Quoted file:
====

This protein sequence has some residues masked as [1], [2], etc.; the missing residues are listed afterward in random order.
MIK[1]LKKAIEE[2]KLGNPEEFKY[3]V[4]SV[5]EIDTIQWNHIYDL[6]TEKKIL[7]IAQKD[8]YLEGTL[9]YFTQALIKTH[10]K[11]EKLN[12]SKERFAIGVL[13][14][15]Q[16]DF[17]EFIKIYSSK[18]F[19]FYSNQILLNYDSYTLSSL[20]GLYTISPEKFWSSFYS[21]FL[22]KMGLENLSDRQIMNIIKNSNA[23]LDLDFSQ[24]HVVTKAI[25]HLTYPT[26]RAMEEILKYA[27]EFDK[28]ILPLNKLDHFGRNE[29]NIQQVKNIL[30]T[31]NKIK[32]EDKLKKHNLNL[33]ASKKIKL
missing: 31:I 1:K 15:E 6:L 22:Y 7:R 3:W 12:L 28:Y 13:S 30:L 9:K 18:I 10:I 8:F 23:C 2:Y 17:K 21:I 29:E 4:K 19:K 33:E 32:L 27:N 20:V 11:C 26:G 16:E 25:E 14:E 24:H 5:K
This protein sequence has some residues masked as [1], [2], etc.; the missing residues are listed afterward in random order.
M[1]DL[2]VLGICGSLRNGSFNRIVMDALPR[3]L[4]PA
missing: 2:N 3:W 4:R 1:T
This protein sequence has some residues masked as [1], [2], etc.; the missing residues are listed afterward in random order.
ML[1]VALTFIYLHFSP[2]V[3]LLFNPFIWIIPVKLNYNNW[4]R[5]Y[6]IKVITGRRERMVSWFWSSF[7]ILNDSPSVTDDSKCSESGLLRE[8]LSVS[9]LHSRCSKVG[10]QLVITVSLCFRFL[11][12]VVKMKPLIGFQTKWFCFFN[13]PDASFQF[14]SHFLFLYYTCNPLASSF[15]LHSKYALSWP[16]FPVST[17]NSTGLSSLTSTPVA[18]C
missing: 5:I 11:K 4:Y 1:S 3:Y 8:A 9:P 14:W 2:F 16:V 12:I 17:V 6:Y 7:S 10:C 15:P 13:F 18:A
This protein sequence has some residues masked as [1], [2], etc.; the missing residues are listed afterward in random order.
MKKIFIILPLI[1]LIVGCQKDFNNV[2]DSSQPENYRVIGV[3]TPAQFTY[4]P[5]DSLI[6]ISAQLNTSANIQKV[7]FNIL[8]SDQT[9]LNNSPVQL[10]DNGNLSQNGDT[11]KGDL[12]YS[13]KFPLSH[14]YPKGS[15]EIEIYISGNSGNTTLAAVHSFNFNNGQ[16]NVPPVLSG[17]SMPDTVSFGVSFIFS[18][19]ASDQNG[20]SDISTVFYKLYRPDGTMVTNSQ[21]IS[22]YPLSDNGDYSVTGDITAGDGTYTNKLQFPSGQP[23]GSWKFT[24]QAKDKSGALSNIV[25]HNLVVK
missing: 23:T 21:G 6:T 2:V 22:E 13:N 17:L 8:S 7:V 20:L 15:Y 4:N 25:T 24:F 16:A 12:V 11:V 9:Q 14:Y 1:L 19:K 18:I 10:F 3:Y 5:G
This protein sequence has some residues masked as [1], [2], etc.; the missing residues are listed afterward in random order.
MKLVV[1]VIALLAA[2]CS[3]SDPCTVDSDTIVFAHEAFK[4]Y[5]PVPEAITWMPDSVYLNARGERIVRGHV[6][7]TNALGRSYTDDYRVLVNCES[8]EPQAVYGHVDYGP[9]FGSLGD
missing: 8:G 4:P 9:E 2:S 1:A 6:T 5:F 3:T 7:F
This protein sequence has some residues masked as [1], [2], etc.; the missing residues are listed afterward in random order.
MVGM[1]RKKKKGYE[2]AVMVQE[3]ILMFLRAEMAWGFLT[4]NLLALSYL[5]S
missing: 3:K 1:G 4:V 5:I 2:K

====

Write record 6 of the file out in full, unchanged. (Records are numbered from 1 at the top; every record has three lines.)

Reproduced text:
This protein sequence has some residues masked as [1], [2], etc.; the missing residues are listed afterward in random order.
MVGM[1]RKKKKGYE[2]AVMVQE[3]ILMFLRAEMAWGFLT[4]NLLALSYL[5]S
missing: 3:K 1:G 4:V 5:I 2:K